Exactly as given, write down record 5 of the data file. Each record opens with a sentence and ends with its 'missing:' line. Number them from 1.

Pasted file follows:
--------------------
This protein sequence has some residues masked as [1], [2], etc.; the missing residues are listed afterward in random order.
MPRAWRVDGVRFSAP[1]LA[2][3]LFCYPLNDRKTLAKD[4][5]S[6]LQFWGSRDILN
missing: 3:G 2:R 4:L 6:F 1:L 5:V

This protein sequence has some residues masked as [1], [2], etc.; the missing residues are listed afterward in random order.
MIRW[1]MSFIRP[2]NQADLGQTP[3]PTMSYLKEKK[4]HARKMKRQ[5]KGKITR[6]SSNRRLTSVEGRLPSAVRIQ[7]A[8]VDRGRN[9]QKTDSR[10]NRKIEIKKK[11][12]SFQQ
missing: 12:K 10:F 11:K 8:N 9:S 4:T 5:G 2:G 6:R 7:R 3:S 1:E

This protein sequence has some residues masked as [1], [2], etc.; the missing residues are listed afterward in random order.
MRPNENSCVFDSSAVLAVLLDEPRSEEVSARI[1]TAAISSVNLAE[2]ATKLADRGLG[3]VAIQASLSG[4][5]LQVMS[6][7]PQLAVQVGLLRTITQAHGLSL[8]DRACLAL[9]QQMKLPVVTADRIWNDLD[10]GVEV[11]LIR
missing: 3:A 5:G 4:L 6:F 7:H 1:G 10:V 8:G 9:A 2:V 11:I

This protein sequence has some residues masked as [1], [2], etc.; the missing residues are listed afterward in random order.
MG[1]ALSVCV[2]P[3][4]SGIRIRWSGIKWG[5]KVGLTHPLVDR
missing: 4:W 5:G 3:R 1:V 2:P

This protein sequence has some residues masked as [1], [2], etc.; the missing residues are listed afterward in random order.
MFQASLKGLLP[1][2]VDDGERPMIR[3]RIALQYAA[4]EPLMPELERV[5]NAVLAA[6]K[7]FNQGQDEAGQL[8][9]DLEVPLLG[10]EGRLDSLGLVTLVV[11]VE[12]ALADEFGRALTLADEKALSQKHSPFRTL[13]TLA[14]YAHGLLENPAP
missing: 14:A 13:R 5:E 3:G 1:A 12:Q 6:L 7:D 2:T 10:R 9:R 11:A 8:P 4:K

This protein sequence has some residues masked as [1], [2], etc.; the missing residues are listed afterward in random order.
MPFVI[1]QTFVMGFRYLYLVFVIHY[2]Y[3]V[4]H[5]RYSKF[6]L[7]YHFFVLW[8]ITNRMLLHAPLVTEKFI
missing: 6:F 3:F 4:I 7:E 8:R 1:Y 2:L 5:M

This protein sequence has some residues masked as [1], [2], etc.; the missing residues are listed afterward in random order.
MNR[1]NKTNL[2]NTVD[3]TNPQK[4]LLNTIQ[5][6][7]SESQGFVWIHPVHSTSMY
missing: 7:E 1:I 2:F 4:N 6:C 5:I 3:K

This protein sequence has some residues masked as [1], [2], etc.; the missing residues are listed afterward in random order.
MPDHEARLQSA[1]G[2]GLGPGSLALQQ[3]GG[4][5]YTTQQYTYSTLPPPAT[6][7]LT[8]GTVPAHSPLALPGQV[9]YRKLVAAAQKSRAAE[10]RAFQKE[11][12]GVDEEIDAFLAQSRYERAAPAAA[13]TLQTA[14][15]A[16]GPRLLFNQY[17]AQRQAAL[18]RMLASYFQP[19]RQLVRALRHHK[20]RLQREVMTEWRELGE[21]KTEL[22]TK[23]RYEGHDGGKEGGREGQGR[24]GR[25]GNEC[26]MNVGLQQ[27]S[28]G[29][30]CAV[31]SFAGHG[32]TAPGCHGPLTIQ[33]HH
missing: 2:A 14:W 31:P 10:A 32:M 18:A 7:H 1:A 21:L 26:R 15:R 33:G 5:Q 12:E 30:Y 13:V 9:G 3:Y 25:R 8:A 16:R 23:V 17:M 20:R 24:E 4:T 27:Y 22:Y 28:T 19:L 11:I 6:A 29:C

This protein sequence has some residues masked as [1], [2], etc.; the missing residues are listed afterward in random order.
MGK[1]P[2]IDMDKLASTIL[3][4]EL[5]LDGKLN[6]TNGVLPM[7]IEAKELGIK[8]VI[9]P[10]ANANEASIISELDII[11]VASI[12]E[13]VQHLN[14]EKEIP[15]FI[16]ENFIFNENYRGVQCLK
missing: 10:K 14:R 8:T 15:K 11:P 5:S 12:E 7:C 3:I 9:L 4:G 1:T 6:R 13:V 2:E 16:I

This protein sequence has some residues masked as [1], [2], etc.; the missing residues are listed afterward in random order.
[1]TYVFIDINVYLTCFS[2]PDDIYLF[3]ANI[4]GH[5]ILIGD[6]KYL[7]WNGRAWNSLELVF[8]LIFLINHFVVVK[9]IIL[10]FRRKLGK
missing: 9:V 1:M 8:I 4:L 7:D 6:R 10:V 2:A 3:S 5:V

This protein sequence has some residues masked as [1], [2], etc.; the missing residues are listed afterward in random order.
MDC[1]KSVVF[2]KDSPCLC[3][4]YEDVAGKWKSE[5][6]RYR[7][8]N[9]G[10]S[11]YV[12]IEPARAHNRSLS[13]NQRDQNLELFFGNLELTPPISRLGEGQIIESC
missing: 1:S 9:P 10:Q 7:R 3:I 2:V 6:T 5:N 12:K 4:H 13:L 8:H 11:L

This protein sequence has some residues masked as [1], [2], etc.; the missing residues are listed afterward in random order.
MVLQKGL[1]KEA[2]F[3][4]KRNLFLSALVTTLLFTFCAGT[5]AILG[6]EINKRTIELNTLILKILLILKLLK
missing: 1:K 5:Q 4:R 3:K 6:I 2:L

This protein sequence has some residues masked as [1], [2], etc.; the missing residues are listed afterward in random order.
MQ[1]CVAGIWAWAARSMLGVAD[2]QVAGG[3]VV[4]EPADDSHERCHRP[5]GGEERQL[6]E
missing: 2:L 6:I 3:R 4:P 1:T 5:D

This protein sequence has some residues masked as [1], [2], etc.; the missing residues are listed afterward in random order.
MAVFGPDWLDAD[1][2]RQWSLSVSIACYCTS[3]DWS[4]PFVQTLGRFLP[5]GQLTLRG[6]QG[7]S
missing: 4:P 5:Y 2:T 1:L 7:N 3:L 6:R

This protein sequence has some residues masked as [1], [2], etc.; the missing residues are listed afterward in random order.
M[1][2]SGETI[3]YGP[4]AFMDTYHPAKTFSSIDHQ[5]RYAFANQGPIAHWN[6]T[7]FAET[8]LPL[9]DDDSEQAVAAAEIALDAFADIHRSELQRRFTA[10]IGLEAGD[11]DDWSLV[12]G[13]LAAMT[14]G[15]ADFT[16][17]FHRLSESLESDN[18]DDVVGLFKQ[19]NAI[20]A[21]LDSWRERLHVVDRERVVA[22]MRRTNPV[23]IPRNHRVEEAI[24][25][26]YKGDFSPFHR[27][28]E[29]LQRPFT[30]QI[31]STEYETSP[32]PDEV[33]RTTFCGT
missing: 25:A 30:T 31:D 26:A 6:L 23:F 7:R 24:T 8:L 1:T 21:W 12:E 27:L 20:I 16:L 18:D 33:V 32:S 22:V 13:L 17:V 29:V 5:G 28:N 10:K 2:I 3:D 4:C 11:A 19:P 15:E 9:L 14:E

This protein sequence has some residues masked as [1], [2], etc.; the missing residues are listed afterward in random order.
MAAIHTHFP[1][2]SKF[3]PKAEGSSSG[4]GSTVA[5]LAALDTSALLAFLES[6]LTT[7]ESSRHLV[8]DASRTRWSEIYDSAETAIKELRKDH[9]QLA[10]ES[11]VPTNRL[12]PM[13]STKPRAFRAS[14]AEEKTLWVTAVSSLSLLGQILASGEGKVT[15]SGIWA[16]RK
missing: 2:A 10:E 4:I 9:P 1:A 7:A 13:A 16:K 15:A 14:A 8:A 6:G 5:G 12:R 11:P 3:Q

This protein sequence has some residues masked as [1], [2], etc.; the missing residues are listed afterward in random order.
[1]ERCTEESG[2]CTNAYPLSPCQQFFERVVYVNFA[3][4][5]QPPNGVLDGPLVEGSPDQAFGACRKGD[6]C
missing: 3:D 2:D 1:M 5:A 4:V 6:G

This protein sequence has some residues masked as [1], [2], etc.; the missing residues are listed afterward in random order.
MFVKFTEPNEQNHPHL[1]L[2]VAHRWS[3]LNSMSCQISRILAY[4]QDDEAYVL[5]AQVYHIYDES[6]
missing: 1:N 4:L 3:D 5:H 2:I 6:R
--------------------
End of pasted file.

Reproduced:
This protein sequence has some residues masked as [1], [2], etc.; the missing residues are listed afterward in random order.
MFQASLKGLLP[1][2]VDDGERPMIR[3]RIALQYAA[4]EPLMPELERV[5]NAVLAA[6]K[7]FNQGQDEAGQL[8][9]DLEVPLLG[10]EGRLDSLGLVTLVV[11]VE[12]ALADEFGRALTLADEKALSQKHSPFRTL[13]TLA[14]YAHGLLENPAP
missing: 14:A 13:R 5:E 3:G 1:A 12:Q 6:L 7:D 2:T 10:R 9:R 11:A 8:P 4:K